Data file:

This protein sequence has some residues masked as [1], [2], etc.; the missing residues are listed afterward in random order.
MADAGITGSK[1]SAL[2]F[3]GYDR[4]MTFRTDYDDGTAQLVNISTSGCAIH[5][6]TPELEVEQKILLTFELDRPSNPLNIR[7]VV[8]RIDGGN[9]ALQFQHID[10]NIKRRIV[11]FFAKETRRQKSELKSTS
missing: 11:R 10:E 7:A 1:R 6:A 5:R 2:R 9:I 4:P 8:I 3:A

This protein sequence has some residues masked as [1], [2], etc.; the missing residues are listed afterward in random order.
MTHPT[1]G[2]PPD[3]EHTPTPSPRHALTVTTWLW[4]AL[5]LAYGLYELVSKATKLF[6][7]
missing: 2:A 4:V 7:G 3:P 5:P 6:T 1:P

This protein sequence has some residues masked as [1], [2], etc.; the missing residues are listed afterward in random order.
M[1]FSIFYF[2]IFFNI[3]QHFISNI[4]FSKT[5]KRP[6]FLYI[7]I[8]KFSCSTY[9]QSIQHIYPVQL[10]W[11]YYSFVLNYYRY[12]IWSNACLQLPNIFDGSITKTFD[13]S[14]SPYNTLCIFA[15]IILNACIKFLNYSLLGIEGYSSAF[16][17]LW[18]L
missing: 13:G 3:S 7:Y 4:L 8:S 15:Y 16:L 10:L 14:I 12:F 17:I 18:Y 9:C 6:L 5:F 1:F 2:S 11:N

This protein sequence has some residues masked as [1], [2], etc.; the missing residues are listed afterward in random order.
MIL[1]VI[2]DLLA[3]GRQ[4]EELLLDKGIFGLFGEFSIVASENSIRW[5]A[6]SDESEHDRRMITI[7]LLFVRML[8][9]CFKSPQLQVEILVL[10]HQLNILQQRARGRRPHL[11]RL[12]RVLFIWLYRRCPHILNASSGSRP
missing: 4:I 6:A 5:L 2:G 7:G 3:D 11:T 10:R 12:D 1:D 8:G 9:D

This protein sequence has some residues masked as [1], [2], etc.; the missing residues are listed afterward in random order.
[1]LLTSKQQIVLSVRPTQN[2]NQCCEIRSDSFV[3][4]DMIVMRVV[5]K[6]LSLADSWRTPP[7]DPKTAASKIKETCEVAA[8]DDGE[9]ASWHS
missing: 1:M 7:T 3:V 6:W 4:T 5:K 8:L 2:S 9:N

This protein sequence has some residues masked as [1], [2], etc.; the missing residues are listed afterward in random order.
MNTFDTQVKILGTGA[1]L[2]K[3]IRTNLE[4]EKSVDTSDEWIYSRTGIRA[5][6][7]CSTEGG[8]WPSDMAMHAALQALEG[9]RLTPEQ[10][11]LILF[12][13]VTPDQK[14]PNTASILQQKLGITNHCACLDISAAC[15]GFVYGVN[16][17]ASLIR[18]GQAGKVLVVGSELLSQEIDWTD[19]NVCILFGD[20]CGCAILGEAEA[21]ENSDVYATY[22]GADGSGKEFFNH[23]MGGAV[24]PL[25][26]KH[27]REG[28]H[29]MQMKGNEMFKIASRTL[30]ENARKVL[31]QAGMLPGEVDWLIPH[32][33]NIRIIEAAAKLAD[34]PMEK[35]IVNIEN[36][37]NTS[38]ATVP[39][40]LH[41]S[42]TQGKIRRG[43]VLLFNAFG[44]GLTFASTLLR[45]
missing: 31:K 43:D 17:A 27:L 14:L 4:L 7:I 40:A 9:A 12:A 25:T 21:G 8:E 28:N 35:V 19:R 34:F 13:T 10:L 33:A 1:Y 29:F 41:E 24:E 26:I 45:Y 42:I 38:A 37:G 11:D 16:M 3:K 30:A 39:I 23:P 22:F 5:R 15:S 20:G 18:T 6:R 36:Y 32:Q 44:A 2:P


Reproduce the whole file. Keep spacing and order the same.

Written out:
This protein sequence has some residues masked as [1], [2], etc.; the missing residues are listed afterward in random order.
MADAGITGSK[1]SAL[2]F[3]GYDR[4]MTFRTDYDDGTAQLVNISTSGCAIH[5][6]TPELEVEQKILLTFELDRPSNPLNIR[7]VV[8]RIDGGN[9]ALQFQHID[10]NIKRRIV[11]FFAKETRRQKSELKSTS
missing: 11:R 10:E 7:A 1:R 6:A 5:R 2:R 9:I 4:P 8:I 3:A

This protein sequence has some residues masked as [1], [2], etc.; the missing residues are listed afterward in random order.
MTHPT[1]G[2]PPD[3]EHTPTPSPRHALTVTTWLW[4]AL[5]LAYGLYELVSKATKLF[6][7]
missing: 2:A 4:V 7:G 3:P 5:P 6:T 1:P

This protein sequence has some residues masked as [1], [2], etc.; the missing residues are listed afterward in random order.
M[1]FSIFYF[2]IFFNI[3]QHFISNI[4]FSKT[5]KRP[6]FLYI[7]I[8]KFSCSTY[9]QSIQHIYPVQL[10]W[11]YYSFVLNYYRY[12]IWSNACLQLPNIFDGSITKTFD[13]S[14]SPYNTLCIFA[15]IILNACIKFLNYSLLGIEGYSSAF[16][17]LW[18]L
missing: 13:G 3:S 7:Y 4:L 8:S 15:Y 16:L 10:L 14:I 12:F 17:I 18:Y 9:C 6:L 5:F 1:F 2:S 11:N

This protein sequence has some residues masked as [1], [2], etc.; the missing residues are listed afterward in random order.
MIL[1]VI[2]DLLA[3]GRQ[4]EELLLDKGIFGLFGEFSIVASENSIRW[5]A[6]SDESEHDRRMITI[7]LLFVRML[8][9]CFKSPQLQVEILVL[10]HQLNILQQRARGRRPHL[11]RL[12]RVLFIWLYRRCPHILNASSGSRP
missing: 4:I 6:A 5:L 2:G 7:G 3:D 11:T 10:R 12:D 1:D 8:G 9:D

This protein sequence has some residues masked as [1], [2], etc.; the missing residues are listed afterward in random order.
[1]LLTSKQQIVLSVRPTQN[2]NQCCEIRSDSFV[3][4]DMIVMRVV[5]K[6]LSLADSWRTPP[7]DPKTAASKIKETCEVAA[8]DDGE[9]ASWHS
missing: 1:M 7:T 3:V 6:W 4:T 5:K 8:L 2:S 9:N

This protein sequence has some residues masked as [1], [2], etc.; the missing residues are listed afterward in random order.
MNTFDTQVKILGTGA[1]L[2]K[3]IRTNLE[4]EKSVDTSDEWIYSRTGIRA[5][6][7]CSTEGG[8]WPSDMAMHAALQALEG[9]RLTPEQ[10][11]LILF[12][13]VTPDQK[14]PNTASILQQKLGITNHCACLDISAAC[15]GFVYGVN[16][17]ASLIR[18]GQAGKVLVVGSELLSQEIDWTD[19]NVCILFGD[20]CGCAILGEAEA[21]ENSDVYATY[22]GADGSGKEFFNH[23]MGGAV[24]PL[25][26]KH[27]REG[28]H[29]MQMKGNEMFKIASRTL[30]ENARKVL[31]QAGMLPGEVDWLIPH[32][33]NIRIIEAAAKLAD[34]PMEK[35]IVNIEN[36][37]NTS[38]ATVP[39][40]LH[41]S[42]TQGKIRRG[43]VLLFNAFG[44]GLTFASTLLR[45]
missing: 31:K 43:D 17:A 27:L 14:L 4:L 7:I 40:A 9:A 12:A 25:T 21:G 8:E 28:N 35:V 19:R 34:F 13:T 10:L 33:A 1:Y 29:F 41:E 24:E 26:I 45:Y 42:I 38:A 37:G 11:D 16:M 3:K 30:A 39:I 23:P 22:F 5:R 15:S 20:G 18:T 6:R 36:Y 32:Q 44:A 2:P